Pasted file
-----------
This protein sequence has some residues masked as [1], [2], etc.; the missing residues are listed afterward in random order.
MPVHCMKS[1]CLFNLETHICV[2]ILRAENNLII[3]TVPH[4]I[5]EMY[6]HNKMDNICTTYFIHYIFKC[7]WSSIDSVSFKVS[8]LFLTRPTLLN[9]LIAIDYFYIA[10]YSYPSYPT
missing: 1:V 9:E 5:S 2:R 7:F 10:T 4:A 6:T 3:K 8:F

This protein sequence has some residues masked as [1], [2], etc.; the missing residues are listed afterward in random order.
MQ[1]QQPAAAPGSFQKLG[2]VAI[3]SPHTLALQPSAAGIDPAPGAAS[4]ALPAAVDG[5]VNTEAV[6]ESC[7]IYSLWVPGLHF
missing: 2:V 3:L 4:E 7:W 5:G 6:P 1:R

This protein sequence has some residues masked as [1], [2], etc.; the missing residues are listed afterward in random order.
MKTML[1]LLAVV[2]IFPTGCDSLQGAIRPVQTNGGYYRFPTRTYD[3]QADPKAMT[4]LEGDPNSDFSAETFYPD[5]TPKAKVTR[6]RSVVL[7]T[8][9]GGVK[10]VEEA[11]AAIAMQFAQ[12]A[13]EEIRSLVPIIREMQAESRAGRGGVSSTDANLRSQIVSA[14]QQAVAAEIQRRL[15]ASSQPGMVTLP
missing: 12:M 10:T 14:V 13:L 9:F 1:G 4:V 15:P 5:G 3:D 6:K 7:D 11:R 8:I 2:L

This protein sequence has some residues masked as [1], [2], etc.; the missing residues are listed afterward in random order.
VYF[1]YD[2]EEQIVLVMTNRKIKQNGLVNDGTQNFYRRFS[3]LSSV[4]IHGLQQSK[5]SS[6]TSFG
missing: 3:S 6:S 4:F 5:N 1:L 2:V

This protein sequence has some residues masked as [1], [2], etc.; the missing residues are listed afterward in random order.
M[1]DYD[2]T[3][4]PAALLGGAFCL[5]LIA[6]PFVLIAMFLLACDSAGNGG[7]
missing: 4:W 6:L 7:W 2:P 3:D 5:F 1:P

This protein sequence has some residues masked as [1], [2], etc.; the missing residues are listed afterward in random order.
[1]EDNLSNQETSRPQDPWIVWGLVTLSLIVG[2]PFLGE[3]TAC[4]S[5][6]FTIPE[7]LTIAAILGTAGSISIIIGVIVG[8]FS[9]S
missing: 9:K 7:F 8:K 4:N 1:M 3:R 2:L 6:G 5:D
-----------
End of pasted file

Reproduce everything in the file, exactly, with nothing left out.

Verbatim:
This protein sequence has some residues masked as [1], [2], etc.; the missing residues are listed afterward in random order.
MPVHCMKS[1]CLFNLETHICV[2]ILRAENNLII[3]TVPH[4]I[5]EMY[6]HNKMDNICTTYFIHYIFKC[7]WSSIDSVSFKVS[8]LFLTRPTLLN[9]LIAIDYFYIA[10]YSYPSYPT
missing: 1:V 9:E 5:S 2:R 7:F 10:T 4:A 6:T 3:K 8:F

This protein sequence has some residues masked as [1], [2], etc.; the missing residues are listed afterward in random order.
MQ[1]QQPAAAPGSFQKLG[2]VAI[3]SPHTLALQPSAAGIDPAPGAAS[4]ALPAAVDG[5]VNTEAV[6]ESC[7]IYSLWVPGLHF
missing: 2:V 3:L 4:E 7:W 5:G 6:P 1:R

This protein sequence has some residues masked as [1], [2], etc.; the missing residues are listed afterward in random order.
MKTML[1]LLAVV[2]IFPTGCDSLQGAIRPVQTNGGYYRFPTRTYD[3]QADPKAMT[4]LEGDPNSDFSAETFYPD[5]TPKAKVTR[6]RSVVL[7]T[8][9]GGVK[10]VEEA[11]AAIAMQFAQ[12]A[13]EEIRSLVPIIREMQAESRAGRGGVSSTDANLRSQIVSA[14]QQAVAAEIQRRL[15]ASSQPGMVTLP
missing: 12:M 10:T 14:V 13:L 9:F 1:G 4:V 15:P 5:G 3:D 6:K 7:D 11:R 8:I 2:L

This protein sequence has some residues masked as [1], [2], etc.; the missing residues are listed afterward in random order.
VYF[1]YD[2]EEQIVLVMTNRKIKQNGLVNDGTQNFYRRFS[3]LSSV[4]IHGLQQSK[5]SS[6]TSFG
missing: 3:S 6:S 4:F 5:N 1:L 2:V

This protein sequence has some residues masked as [1], [2], etc.; the missing residues are listed afterward in random order.
M[1]DYD[2]T[3][4]PAALLGGAFCL[5]LIA[6]PFVLIAMFLLACDSAGNGG[7]
missing: 4:W 6:L 7:W 2:P 3:D 5:F 1:P

This protein sequence has some residues masked as [1], [2], etc.; the missing residues are listed afterward in random order.
[1]EDNLSNQETSRPQDPWIVWGLVTLSLIVG[2]PFLGE[3]TAC[4]S[5][6]FTIPE[7]LTIAAILGTAGSISIIIGVIVG[8]FS[9]S
missing: 9:K 7:F 8:K 4:N 1:M 3:R 2:L 6:G 5:D